Vital message to youngsters in biggest splash

Youngsters from Thames and Roseacre taking part in a huge swimming lesson at The Sandcastle.

Youngsters from Thames and Roseacre taking part in a huge swimming lesson at The Sandcastle.

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THESE youngsters made a huge splash as they learned about the dangerous side of swimming.

Pupils from Thames and Roseacre Primary Schools were taught to obey warning signs and shown vital rescue techniques as part of a world record breaking swimming lesson.

Children from schools in 13 countries on five continents joined the synchronised lesson along with those at the Sandcastle Waterpark, South Shore, in a bid to reduce water-related deaths.

Jane Kelly, organiser of the Blackpool event, said: “It’s massively important because swimming lessons save lives.

“The statistics on drowning from around the world show if children don’t learn to swim by the time they’re 14, they never will.”

Drowning is the second leading cause of unintended, injury related death of children under 14 and the leading cause of death for children aged one to five.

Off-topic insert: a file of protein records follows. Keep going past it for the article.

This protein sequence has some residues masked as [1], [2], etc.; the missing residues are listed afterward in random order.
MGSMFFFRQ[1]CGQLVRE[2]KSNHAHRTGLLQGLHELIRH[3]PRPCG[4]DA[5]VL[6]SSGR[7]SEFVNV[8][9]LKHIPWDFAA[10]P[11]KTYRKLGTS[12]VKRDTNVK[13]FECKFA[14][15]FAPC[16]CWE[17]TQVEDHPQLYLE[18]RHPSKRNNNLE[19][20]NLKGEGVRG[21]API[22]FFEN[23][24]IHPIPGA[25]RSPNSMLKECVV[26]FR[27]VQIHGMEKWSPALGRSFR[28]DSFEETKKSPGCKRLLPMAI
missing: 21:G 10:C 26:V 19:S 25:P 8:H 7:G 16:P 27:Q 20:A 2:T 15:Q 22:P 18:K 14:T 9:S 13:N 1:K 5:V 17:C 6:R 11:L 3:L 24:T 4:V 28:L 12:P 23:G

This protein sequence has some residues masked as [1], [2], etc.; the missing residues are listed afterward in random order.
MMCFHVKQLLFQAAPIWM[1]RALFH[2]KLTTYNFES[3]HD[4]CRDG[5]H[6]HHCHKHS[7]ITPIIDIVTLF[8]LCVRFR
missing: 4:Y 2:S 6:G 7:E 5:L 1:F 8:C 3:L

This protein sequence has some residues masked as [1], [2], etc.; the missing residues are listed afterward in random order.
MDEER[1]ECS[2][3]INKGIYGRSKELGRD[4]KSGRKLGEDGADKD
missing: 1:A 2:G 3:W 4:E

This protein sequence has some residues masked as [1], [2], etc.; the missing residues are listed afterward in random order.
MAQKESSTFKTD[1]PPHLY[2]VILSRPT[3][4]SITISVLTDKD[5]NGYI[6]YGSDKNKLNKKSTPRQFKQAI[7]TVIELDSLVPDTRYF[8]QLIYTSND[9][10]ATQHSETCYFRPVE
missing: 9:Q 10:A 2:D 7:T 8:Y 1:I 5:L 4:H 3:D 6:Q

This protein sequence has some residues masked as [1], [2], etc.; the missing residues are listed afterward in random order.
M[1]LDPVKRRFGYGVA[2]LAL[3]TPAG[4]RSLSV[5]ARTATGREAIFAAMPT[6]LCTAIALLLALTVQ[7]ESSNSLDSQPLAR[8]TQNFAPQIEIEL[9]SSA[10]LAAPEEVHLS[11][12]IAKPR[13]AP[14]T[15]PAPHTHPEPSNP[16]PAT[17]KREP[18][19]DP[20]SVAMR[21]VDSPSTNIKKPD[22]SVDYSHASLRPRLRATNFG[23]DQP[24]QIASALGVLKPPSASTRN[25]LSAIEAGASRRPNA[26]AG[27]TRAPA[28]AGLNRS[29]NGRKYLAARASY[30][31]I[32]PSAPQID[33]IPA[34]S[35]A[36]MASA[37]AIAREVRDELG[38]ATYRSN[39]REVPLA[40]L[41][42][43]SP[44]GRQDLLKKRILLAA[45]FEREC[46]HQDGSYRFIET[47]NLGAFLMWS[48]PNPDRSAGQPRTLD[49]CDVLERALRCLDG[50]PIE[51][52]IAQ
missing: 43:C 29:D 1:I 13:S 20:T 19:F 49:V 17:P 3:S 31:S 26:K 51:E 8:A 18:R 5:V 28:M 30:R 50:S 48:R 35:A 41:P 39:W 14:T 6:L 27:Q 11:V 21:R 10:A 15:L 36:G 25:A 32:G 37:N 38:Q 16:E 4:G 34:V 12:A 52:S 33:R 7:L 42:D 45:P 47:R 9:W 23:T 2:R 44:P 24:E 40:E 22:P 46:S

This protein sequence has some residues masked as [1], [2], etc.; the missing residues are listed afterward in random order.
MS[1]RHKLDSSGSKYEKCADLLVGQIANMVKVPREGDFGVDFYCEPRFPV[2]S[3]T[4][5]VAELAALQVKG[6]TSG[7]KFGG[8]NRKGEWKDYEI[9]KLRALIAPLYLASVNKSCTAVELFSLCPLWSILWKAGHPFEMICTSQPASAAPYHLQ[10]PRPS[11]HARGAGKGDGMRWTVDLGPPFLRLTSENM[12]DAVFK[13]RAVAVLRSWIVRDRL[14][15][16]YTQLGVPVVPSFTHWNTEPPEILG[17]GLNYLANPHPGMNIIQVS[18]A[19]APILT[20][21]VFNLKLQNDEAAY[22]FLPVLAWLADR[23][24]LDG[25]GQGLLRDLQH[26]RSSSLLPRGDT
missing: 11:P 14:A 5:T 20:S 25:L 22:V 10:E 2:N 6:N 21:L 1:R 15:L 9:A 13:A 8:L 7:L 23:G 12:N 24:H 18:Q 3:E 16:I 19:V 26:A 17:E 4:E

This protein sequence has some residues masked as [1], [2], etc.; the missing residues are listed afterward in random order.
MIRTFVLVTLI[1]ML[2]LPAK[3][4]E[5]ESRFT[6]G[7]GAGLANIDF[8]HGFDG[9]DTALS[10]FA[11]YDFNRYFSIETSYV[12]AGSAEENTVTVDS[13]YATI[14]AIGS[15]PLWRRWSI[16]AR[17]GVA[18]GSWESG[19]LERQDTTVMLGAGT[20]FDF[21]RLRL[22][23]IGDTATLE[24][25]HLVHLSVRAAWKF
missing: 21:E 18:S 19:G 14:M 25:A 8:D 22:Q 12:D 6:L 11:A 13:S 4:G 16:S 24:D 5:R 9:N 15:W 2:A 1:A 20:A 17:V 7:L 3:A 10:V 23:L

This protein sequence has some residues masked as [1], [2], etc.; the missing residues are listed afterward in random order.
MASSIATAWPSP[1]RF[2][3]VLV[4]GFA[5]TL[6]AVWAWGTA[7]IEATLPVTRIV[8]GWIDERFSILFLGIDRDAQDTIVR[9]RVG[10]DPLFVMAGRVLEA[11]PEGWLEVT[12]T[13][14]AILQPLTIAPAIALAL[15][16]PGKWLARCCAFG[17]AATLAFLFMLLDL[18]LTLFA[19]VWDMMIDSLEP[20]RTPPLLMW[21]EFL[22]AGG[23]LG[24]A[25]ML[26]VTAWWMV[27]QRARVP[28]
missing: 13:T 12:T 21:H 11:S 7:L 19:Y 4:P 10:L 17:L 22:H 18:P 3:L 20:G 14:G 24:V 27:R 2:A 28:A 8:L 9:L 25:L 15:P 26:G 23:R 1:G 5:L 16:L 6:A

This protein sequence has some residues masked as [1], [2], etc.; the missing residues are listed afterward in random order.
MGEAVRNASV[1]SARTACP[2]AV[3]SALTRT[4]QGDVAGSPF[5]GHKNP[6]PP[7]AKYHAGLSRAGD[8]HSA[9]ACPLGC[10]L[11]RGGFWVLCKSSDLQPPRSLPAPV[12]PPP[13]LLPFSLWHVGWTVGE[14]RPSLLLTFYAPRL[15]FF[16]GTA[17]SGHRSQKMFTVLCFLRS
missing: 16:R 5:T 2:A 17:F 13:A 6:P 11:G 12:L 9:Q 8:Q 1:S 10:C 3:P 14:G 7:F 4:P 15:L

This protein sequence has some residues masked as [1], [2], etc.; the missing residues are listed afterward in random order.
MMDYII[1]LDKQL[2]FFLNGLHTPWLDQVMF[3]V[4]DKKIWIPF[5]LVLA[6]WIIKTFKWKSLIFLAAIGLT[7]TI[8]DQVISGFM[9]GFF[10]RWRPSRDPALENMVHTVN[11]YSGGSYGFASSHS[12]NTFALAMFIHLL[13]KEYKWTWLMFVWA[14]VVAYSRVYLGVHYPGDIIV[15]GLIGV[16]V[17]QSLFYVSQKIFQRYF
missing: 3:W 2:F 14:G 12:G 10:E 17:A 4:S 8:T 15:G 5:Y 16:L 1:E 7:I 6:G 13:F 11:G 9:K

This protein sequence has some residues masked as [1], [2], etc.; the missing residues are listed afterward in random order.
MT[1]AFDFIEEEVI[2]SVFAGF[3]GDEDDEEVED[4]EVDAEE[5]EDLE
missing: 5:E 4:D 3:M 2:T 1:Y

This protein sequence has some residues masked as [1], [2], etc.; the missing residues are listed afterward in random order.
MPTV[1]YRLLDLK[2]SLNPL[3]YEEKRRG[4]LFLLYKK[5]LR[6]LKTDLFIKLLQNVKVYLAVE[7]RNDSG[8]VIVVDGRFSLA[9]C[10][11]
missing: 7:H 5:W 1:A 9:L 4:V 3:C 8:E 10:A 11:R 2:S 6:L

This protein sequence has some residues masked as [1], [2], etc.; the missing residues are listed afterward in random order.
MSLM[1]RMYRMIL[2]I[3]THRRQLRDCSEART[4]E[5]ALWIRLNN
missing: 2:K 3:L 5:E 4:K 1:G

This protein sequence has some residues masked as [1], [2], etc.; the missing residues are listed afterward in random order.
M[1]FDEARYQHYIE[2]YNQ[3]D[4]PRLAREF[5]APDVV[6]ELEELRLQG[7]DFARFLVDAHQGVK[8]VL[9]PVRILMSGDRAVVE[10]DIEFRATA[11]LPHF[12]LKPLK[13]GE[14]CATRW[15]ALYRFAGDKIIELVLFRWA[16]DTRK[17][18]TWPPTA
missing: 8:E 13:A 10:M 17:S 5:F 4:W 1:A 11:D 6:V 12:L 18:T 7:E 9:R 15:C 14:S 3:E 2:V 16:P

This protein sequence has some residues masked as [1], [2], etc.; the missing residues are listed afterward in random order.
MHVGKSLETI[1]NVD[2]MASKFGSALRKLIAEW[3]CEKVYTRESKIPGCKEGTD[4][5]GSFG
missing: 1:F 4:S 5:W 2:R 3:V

The Gazette’s Think Sea Safety campaign is urging both residents and holidaymakers to be aware of the dangers when swimming.

A tragic 22 people have drowned in the sea off Blackpool in the last 27 years.

Katie Sinister, a teacher instructing the children on water safety, said: “This is a phenomenal event because the children are taking part in something which they can remember for the rest of their lives.

“Hopefully they will take a lot away from the lessons and will save lives in the future.”

The hundreds of children involved in the day said they had benefited from learning the valuable lessons.

Rachael Lunn, nine, from Roseacre Primary School, said: “It’s really important to know how to swim because it can save your life.

“We do swimming lessons in school but we haven’t done anything like this before and it was exciting to be a part of a world record attempt.”

Millie Fielding, nine, also from Roseacre, added: “I thought it was really fun and exciting.

“I was nervous to be taking part but it was really great and I learnt a lot.”

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